December 1, 2023

Kaidi Tingas

Farmers and scientists are working together for field yields and biodiversity

Finally, a cooperation between University of Tartu researchers and farmers interested in sustainable farming practices has been launched, testing different practices combining food production and nature conservation, with the aim of increasing soil fertility, enhancing pollination, increasing field biodiversity and promoting natural pest control.

Together with our partners from the "LIFE IP ForEst&FarmLand" project, we went to Sadala to see the first experiments in conservation agriculture.

One of our partners, the large-scale producer Sadala Agro, has created 12-metre-wide grass strips on 58 hectares of field, which aim to increase landscape diversity, provide habitat, shelter and feeding ground for a variety of arthropods, including pollinators and natural enemies of pests, as well as for birds and small mammals. In addition, well-maintained grassland strips reduce the amount of weeds and pests that reach the field and thus the need for pesticides. According to Kristiina Jürisoo, the coordinator of our project's conservation agriculture activities, three different strip treatments are planned to be tested in the Sadala fields, with a species-rich mixture and a species-poor mixture sown so far. "We won't know if grass strips work in intensive farming until we have tested them," notes Ahti Kalde, CEO of Sadala Agro.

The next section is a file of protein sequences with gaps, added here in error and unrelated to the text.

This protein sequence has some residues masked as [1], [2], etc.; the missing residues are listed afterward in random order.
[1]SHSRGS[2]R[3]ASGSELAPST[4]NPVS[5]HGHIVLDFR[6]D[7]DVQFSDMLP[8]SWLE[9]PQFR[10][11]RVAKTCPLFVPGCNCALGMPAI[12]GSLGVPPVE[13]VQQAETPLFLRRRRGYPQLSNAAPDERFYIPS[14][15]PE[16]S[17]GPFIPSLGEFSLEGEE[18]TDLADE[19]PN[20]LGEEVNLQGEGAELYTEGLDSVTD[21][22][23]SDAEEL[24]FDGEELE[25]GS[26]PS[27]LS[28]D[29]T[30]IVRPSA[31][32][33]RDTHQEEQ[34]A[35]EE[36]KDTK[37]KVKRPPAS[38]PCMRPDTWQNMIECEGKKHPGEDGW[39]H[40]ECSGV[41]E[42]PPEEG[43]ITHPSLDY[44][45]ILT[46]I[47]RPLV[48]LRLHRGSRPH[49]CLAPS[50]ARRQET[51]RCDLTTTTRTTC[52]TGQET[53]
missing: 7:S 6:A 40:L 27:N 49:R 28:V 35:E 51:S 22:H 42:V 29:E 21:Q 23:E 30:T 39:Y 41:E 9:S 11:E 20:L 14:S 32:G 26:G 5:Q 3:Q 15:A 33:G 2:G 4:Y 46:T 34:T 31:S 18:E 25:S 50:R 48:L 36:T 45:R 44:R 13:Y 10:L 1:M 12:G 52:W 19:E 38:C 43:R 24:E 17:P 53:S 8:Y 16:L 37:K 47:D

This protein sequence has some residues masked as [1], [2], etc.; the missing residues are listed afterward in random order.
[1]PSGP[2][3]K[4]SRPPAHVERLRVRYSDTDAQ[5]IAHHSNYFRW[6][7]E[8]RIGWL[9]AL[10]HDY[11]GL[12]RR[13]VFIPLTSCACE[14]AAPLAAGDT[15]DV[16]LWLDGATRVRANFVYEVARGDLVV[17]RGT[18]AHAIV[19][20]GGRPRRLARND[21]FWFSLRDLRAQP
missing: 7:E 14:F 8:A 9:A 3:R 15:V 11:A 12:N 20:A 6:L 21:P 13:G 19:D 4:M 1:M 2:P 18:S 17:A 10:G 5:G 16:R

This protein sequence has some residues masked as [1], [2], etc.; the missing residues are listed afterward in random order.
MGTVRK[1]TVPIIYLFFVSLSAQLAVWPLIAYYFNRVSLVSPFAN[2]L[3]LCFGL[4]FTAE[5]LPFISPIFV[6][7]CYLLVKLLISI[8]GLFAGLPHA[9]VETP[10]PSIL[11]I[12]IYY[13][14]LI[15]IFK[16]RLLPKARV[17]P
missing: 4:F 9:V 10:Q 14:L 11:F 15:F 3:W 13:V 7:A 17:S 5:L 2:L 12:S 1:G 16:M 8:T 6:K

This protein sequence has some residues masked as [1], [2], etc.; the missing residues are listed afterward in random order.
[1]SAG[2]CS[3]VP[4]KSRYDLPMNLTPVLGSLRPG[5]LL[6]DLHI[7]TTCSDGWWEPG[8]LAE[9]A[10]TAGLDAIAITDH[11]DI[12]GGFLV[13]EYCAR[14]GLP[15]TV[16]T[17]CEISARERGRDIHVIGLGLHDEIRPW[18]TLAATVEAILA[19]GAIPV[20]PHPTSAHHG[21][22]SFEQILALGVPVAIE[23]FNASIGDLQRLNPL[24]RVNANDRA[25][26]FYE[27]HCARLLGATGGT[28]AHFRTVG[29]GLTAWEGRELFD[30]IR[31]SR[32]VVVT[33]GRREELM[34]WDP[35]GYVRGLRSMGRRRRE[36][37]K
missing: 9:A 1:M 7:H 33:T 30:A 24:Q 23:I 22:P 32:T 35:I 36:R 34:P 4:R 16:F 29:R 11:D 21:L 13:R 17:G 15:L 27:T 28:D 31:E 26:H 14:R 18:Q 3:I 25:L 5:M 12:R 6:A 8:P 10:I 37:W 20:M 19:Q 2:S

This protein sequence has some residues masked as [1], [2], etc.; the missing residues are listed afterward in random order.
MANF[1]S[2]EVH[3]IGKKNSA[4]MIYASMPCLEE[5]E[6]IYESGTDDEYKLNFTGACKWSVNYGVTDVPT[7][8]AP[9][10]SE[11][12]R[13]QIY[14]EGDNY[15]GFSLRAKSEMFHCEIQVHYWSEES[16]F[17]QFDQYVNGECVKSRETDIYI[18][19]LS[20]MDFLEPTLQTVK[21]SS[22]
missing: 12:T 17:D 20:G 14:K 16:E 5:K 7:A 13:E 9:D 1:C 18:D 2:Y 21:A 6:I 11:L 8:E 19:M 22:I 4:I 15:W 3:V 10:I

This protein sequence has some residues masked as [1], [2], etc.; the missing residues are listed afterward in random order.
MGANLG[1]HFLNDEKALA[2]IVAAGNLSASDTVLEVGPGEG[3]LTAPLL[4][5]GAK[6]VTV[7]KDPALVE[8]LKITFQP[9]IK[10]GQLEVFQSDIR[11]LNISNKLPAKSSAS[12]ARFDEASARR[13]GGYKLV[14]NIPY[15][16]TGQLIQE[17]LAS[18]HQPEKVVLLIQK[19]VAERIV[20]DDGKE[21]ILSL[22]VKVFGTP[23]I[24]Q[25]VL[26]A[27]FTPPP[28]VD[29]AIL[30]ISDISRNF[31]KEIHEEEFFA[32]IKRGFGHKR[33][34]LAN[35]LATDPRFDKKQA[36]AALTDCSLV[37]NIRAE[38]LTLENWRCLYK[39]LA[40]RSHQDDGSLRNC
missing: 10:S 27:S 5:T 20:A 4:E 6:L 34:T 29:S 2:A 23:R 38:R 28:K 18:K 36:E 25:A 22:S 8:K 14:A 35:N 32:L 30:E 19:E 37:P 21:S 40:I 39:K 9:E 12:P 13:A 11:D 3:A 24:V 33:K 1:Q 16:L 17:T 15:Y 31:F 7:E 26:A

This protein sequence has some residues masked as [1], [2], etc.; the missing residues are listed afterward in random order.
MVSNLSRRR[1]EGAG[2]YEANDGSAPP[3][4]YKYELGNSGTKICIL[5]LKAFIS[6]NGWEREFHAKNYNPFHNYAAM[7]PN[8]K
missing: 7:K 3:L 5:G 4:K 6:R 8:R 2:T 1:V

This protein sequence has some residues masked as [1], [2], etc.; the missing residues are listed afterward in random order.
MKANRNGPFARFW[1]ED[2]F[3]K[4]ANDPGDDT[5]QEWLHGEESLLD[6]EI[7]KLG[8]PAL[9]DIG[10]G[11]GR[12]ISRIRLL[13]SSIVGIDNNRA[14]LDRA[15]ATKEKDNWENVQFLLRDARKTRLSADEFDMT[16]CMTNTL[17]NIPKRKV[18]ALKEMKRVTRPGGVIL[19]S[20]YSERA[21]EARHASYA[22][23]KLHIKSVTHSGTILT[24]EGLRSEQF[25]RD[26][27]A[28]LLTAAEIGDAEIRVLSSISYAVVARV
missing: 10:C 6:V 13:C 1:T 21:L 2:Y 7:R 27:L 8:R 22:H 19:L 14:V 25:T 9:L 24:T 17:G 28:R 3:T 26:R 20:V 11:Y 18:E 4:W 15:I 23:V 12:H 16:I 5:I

This spring, another partner of ours, Järvamaa Vocational Training Centre, established grass strips on a 24-ha field. It was the first time they had undertaken such an activity and they are eagerly awaiting the monitoring data from the university.

Indeed, grassland strips are most useful in landscapes with little diversity (such as large, monotonous fields with few landscape elements). You can find out how to create grass strips on the website heapõ There is also a wealth of information on other conservation farming practices.

Organic farmer Raimond Pihlap is also helping to increase biodiversity in the agricultural landscape by starting to create field islands that provide habitats for many plants, birds, mammals, fungi, pollinators, spiders, and beetles. Airi Külvet, Estonia's best beef cattle breeder of 2022 and this year's Farmer of the Year, is also working with us, experimenting with the establishment of cultivated grassland with a species-rich seed mix. In addition, Airi maintains semi-natural grasslands with the help of her beef cattle, using a method of grazing that is not very common in Estonian meadows - portion grazing.

The biodiversity of agricultural landscapes is drastically declining and if you are a farmer interested in conservation farming practices, and would like to restore the diversity of arable land and monitor the results together with researchers from the University of Tartu, please contact us!